Molly Cobb gained her PhD in 2016 from the University of Liverpool, UK, where she has taught on Science Fiction and nineteenth through early twenty-first century American Literature. Her research focuses on representations of psychology and identity in science fiction and in mid-twentieth century American fiction more generally. Her book on psychology and identity in the works of Alfred Bester is forthcoming with Routledge in 2022. She is currently an Affiliate Member of the Olaf Stapledon Centre for Speculative Futures.
Kerry Dodd completed his PhD at Lancaster University, UK. His thesis, entitled “The Archaeological Weird: Excavating the Non-human,” examined the intersection between archaeology and Weird fiction. Focusing on the cultural production of the artefact encounter, his thesis explored how archaeological framings can offer a re-conceptualisation of object ontology through the Weird. He is currently working on a monograph that explores the representation of materiality and objects in archaeological fiction. Kerry also works more widely in the fields of: Science Fiction (particularly Cosmic Horror and Cyberpunk), the Gothic, and glitch aesthetics.
Matthew J. Elder is a final-year PhD candidate and tutor at the University of Waikato in Hamilton, New Zealand. His research interests include contemporary fantasy literature, magic, and identity construction. Sacrifice in long-form contemporary fantasy is the subject of his doctoral research. He finds hope in the notion that exploring impossible worlds might help make our own world better.
Derek Johnston is Lecturer in Broadcast at Queen's University Belfast. His research covers a range of fantastic genres, with his PhD examining the origins of British television Science Fiction (1936-1955), while his first monograph (Haunted Seasons: Television Ghost Stories for Christmas and Horror for Halloween) examined the history of seasonal Horror and how it was expressed in television and radio. Articles and book chapters have covered ghosts and television, Gothic television, American Horror Story, The Ghost Story for Christmas, music in Survivors and other topics. He is a member of the International Gothic Association, and the International Association for Media and History, and was a founder member of the British Association of Film, Television and Screen Studies Horror Studies Special Interest Group.
Chris Hussey is a final year, part-time PhD candidate at the University of Cambridge, UK, exploring real and literary place in Children's Literature. His research interests focus on aspects of space, place, and identity, in both realist and fantastic texts, and particularly within the writing of China Miéville. Such interests extend to examining works of military Science Fiction, narratives involving Alternative Histories and timelines, Magical Realism texts, and more broadly the genre of Horror.
Ciarán Kavanagh has recently finished his PhD, “Refiguring Reader-Response: Theorising Experience in Postmodern Fiction”, which he completed under the supervision of Dr Alan Gibbs in University College Cork. His research is oriented around reader-response theory, through which he focuses on the variability of reading experiences in contemporary Anglophone literature. His current research project concerns the idea of seriousness in the lay and critical cultures of science fiction, and the effect of this concern on experiences and interpretations of SF texts. Recent publications include “Categorically Grotesque: Ballard, Bodies and Genre in Crash” in De Gruyter Open Cultural Studies and “Gaze into the Abyme: Navigating the Unnarrated in Ubik" in Messengers from the Stars.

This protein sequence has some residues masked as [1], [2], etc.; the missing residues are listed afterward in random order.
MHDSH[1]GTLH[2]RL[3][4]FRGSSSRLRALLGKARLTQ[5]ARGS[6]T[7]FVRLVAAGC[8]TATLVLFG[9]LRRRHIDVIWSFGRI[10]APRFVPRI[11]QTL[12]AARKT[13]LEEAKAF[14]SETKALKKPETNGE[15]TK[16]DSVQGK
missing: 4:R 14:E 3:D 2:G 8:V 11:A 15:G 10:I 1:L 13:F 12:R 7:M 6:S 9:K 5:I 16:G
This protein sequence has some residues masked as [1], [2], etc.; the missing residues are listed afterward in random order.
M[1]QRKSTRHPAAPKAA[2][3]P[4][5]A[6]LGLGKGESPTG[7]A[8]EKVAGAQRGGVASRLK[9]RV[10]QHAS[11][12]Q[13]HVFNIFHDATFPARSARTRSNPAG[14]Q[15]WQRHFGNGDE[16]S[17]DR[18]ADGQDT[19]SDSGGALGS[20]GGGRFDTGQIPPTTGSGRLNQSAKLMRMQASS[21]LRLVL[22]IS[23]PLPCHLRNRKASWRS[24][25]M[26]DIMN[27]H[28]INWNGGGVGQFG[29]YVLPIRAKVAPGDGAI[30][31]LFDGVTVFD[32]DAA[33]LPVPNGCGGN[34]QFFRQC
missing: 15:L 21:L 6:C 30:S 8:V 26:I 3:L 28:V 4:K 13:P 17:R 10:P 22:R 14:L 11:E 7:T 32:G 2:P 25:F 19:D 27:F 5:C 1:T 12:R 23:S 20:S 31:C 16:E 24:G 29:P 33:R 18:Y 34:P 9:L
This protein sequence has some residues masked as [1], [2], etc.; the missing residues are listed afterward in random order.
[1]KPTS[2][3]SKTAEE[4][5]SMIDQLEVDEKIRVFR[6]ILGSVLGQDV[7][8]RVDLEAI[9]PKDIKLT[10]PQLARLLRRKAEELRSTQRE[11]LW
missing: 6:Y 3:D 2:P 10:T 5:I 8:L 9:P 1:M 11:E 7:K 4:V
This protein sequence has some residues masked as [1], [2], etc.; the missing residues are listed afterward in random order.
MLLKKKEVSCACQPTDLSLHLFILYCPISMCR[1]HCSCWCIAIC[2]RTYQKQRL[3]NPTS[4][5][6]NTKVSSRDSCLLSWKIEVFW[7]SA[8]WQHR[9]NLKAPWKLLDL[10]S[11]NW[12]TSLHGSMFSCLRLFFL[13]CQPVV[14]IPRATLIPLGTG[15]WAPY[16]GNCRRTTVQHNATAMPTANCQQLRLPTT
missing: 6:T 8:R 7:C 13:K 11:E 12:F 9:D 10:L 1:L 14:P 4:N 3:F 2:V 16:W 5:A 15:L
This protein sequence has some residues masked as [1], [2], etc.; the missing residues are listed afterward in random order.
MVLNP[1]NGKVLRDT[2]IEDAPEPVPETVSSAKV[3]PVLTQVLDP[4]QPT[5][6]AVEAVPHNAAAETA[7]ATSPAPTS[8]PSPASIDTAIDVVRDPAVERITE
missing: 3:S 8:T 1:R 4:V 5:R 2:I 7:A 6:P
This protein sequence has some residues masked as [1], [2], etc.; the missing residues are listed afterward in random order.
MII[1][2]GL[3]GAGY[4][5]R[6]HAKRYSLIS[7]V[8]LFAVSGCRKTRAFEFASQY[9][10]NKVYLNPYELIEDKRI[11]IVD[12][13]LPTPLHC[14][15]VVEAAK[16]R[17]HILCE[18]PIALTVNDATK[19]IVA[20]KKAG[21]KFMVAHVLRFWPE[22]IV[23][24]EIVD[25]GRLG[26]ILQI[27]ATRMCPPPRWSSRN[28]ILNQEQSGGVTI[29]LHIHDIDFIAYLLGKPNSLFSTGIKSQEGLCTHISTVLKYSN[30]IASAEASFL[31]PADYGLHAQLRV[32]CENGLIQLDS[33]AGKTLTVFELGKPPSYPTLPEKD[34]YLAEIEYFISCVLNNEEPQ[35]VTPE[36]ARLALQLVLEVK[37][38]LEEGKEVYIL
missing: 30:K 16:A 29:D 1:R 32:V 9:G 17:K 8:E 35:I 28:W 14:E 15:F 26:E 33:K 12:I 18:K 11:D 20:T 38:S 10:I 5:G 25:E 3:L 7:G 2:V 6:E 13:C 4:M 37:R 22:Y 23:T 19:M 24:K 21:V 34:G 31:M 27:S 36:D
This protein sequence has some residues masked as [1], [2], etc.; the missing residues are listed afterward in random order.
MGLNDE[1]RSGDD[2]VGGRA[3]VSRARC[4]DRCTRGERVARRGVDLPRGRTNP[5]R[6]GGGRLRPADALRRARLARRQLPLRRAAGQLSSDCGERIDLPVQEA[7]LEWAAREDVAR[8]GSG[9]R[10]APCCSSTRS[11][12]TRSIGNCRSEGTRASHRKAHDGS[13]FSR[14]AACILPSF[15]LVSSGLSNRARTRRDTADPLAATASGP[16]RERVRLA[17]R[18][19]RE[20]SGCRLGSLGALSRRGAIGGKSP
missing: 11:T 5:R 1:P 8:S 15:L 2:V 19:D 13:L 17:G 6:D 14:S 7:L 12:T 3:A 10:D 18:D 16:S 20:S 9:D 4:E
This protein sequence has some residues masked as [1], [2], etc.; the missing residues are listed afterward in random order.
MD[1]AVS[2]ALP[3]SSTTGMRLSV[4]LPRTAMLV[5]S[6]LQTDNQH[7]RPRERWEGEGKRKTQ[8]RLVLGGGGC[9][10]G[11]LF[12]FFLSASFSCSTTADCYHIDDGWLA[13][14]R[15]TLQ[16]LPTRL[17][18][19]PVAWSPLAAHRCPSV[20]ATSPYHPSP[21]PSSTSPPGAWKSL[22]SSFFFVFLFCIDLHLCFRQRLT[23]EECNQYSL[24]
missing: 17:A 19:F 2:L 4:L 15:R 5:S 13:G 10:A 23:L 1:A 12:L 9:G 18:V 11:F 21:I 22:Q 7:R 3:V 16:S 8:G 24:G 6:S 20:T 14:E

Charul (Chuckie) Palmer-Patel started organising the Fantastika conferences in 2013 at Lancaster University, UK, where she completed her PhD in 2017. She expanded the conference to journal form in 2016 in the hopes of maintaining and expanding the Fantastika community after moving back to Canada. Her first monograph, The Shape of Fantasy: Investigating the Structure of American Heroic Epic Fantasy (Routledge, 2020) investigates the narrative structures of Epic Fantasy, incorporating ideas from science, philosophy, and literary theory. Her next research project, Mothers, Maternities, and Matriarchs takes an intersectional approaching to examining systems of power and oppression in American Fantasy. Visit doc-fantasy.com for details.
Samuel Valentine is a Web Designer, Graphic Designer, and Typesetter based in the North of England. Projects include design for Manchester Metropolitan University, Lancaster University, numerous North West businesses and personal projects within the game design and tabletop RPG fields. Contact Sam on Twitter @samjvalentine.
Ruth-Anne Walbank is an MA student at Lancaster University, UK, exploring the interconnections of literature, theology, and the Gothic in her dissertation on hellscapes of the long nineteenth century, supervised by Dr Andrew Tate. Her paper on ‘Gender, Space, and #MeToo’ was highly commended in the Global Undergraduate Awards 2020 and has previously published papers on monstrosity and the Gothic. She also co-founded the creative writing programme, the Literary Lancashire Award, and has organised conferences such as ‘New Thinking for New Times’ and ‘Beyond 6 Characteristics: EDI for the Modern University'. For more details about Ruth's work, visit her online portfolio.
Current Board of Advisers (in alphabetical order)
Xavier Aldana Reyes